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2021 Shapes Up to Be a Big Year for GM Electric and the Chevy Bolt EV

A forward-thinking new battery platform, new all-electric models across multiple brands, and a substantial mid-cycle refresh for the Chevy Bolt EV point to GM’s plans aligning in 2021.
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In the midst of the first strike at a U.S. automaker since 2007 and additional worker furloughs in Canada, it might seem odd to talk about a bright future for General Motors.

However, if the many recent signs of progress come to fruition, things should look a lot more positive over the next 18-24 months.

Indeed, 2021 is shaping up to be a milestone year on GM’s all-electric roadmap, with several key projects set to launch or be unveiled that year. Let’s take a look at those initiatives and what they say about the General’s ambitions for its electric vehicles heading into the next decade.

2021 Chevy Bolt EV is Getting a Refresh

Earlier this week, we looked at the importance of small yet subtle improvements to the 2020 Bolt EV. While the minor upgrades showed that GM is committed to keeping the model relevant in the face of increased competition, the company’s plans for the 2021 Chevy Bolt EV show us the car will continue to be a key vehicle in its EV lineup.

We’d heard the rumors that GM was planning interior enhancements for the Bolt EV, such as rethinking the seats and adding some more recent creature comforts. Now, according to new spy shots from GM Authority, we can tell that the exterior of the car is also in line for a facelift. The Bolt EV’s styling has been another sticking point for some prospective buyers, so it will be intriguing to see how GM rethinks the look.

It’s always hard to tell from brief glimpses of heavily-camouflaged test vehicles what the final version will look like. The cladding does reveal that the front and rear light assemblies will be reimagined, however, and the interior is likely to see redesigned seats, as well as some changes to the infotainment area and new driver-assist technology.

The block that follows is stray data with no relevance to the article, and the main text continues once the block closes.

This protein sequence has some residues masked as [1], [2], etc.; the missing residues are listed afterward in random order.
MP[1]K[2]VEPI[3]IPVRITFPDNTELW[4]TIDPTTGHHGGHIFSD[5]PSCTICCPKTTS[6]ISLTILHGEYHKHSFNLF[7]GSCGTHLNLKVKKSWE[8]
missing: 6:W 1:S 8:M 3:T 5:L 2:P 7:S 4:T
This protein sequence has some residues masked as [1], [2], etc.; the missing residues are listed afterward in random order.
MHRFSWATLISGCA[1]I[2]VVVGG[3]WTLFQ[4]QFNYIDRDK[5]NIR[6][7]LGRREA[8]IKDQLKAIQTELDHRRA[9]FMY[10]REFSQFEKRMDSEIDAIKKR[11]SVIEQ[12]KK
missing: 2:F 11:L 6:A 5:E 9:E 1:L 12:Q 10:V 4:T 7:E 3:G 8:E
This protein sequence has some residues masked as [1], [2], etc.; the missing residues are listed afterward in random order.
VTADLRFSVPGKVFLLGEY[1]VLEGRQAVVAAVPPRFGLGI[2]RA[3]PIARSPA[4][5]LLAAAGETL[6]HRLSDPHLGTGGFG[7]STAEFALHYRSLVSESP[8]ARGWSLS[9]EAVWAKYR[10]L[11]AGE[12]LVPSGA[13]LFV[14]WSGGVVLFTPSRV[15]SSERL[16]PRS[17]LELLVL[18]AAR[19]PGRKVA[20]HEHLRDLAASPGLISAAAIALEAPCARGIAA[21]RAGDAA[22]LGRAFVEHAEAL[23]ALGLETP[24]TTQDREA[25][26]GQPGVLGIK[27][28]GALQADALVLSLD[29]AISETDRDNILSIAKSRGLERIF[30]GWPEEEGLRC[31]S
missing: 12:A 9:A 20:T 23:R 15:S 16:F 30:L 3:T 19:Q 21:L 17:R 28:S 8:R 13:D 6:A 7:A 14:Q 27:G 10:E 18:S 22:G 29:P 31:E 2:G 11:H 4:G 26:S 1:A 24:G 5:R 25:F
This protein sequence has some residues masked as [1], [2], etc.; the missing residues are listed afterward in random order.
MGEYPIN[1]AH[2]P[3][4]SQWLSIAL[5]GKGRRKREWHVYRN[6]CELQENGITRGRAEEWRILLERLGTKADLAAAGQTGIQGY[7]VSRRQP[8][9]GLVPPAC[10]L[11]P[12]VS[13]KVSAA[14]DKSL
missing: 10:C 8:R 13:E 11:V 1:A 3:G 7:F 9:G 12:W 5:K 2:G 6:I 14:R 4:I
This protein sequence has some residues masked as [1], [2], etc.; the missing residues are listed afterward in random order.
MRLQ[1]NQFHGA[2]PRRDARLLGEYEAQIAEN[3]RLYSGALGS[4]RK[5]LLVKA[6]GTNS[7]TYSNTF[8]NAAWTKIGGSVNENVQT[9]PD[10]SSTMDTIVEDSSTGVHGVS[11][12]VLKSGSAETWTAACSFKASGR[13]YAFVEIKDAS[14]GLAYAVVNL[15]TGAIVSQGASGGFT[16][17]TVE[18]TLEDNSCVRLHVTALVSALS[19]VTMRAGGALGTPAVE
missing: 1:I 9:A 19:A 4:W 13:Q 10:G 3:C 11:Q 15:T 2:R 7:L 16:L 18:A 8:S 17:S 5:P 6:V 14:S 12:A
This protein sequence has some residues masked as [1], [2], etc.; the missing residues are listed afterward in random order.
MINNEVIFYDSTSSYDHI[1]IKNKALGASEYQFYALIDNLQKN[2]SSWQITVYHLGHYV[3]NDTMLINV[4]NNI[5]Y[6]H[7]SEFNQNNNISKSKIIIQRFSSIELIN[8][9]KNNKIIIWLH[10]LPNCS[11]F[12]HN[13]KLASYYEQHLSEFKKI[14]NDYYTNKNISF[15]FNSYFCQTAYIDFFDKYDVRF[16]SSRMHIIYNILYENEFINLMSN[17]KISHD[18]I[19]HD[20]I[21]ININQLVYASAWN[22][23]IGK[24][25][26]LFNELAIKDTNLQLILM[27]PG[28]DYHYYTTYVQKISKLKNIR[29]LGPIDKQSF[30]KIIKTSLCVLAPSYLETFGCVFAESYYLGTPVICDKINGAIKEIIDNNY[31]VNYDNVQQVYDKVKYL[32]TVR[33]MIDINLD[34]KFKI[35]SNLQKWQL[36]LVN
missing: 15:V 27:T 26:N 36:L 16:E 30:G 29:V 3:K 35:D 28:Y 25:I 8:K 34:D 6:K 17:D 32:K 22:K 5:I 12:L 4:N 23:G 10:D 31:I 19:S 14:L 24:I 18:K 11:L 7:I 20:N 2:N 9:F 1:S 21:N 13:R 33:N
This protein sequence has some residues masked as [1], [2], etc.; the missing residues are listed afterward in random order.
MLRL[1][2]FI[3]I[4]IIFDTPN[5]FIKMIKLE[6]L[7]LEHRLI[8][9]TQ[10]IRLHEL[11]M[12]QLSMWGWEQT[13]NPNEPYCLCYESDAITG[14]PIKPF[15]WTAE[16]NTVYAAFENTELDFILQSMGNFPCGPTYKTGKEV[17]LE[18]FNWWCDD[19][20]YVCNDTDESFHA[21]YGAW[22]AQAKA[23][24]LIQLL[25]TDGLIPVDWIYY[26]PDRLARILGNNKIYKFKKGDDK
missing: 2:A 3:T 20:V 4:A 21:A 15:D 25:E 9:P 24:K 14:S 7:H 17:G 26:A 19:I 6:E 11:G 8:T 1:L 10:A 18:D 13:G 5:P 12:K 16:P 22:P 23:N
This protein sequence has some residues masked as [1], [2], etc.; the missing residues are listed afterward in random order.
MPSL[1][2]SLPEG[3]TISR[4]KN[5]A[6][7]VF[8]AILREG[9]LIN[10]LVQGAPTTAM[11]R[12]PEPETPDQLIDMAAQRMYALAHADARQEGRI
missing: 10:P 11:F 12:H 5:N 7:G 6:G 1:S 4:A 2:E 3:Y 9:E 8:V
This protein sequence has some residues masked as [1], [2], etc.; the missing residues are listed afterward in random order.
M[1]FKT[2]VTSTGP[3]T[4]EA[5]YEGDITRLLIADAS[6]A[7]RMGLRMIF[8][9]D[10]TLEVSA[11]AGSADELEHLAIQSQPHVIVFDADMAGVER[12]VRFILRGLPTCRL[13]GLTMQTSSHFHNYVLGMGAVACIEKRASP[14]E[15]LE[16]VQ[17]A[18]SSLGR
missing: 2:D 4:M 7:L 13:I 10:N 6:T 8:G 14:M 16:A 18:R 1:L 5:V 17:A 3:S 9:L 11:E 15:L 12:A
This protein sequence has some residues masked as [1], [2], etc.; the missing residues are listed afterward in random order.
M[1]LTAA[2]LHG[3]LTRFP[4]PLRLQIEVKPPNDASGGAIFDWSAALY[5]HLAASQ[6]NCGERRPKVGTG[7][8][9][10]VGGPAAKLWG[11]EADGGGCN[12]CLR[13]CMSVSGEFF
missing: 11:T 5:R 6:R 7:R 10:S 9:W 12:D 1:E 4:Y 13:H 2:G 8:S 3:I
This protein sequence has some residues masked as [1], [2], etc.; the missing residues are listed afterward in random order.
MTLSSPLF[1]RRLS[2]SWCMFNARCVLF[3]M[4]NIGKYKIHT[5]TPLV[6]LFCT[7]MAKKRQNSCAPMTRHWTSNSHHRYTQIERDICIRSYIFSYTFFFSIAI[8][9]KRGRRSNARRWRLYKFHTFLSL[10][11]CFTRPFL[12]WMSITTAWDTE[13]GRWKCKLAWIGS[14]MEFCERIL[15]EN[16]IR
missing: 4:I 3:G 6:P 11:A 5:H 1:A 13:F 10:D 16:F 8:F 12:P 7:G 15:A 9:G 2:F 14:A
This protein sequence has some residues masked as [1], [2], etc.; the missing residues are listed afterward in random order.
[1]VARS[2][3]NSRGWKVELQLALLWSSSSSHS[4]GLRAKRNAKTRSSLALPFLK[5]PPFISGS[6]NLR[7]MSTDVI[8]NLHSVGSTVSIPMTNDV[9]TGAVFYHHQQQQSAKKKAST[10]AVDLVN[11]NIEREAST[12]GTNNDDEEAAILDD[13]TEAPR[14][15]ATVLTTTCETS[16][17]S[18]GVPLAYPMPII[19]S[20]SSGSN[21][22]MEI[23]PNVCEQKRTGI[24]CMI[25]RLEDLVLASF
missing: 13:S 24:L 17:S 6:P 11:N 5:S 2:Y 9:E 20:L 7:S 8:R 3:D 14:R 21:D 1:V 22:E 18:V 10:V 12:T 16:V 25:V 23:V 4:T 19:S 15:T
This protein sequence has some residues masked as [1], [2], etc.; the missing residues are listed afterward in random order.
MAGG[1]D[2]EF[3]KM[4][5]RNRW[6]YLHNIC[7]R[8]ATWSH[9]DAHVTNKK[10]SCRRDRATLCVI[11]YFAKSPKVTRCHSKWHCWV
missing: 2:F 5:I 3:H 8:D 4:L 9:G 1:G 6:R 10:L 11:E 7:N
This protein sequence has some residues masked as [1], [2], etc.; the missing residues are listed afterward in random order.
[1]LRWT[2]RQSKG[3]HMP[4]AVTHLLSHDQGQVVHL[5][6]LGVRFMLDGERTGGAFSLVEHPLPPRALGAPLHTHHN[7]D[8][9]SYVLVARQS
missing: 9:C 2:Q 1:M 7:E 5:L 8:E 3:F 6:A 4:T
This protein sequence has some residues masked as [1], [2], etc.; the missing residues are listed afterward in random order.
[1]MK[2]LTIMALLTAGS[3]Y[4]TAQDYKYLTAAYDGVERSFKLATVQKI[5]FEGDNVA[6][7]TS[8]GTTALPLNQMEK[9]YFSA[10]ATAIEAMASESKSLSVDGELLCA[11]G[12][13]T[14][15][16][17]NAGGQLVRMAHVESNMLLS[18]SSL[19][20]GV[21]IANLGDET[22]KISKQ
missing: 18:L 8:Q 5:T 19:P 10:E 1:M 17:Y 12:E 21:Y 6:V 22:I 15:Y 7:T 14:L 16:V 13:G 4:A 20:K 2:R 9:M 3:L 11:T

If the Bolt EV designers choose to steal a few styling cues from the new Chevy Blazer, which my Torque News colleague John Goreham tested over the summer, we wouldn’t complain.

Chevy Bolt EV at GM Renaissance Center

The Upcoming BEV3 Platform
While the current Bolt EV – and the rumored electric utility vehicle, the Bolt EUV – will continue to be built on the existing BEV2 design, GM has long hinted at the arrival of its new battery platform, BEV3. It is the basis for the much-larger Cadillac Escalade EV that we looked at last month, and presumably underpins a good number of the 20 new all-electric models GM plans to deliver by 2023.

The many rumors around BEV3 place it firmly in the realm of forward-thinking EV manufacturer. From a source close to GM’s engineering team, we’ve heard that the minimum range for vehicles on the BEV3 platform is expected to be 300 miles. That’s where the industry is aiming as a whole, but it’s just one piece of the puzzle. Perhaps more importantly, that same source claims that “the BEV3 engineering goal is to recharge 200 miles or range in 15 minutes.”

Adherence to that particular metric will be vital. Merely stating a maximum kW rate doesn’t tell the whole story, as battery capacity also influences charge times. 150kW would be an incredible rate on a Chevy Bolt EV with its 60 or 66kWh packs, for example, but a vehicle with a pack two or three times that capacity would see much longer charge times at that specific kW rate.

To convince mainstream buyers that these new electric models are no less convenient than ICE models, we need to stick to miles and minutes. 200 miles in 15 minutes is a great place to start.

Clearly, any upgrade boasting these kinds of capabilities is a signal of intent from GM. If all goes to plan and even large vehicles like the Escalade can achieve those numbers, the company will have an excellent base from which to build more and more compelling electric vehicles.

In that scenario, BEV3 will deliver more than enough to help GM take its EVs to the mainstream and sure up its position in the all-electric market for years to come.

GM EV Pickup Truck in Development
If we take the Cadillac Escalade as an example of GM’s ambition to bring the largest vehicle categories into the EV realm, we quickly arrive at perhaps the most important segment in North America: pickup trucks.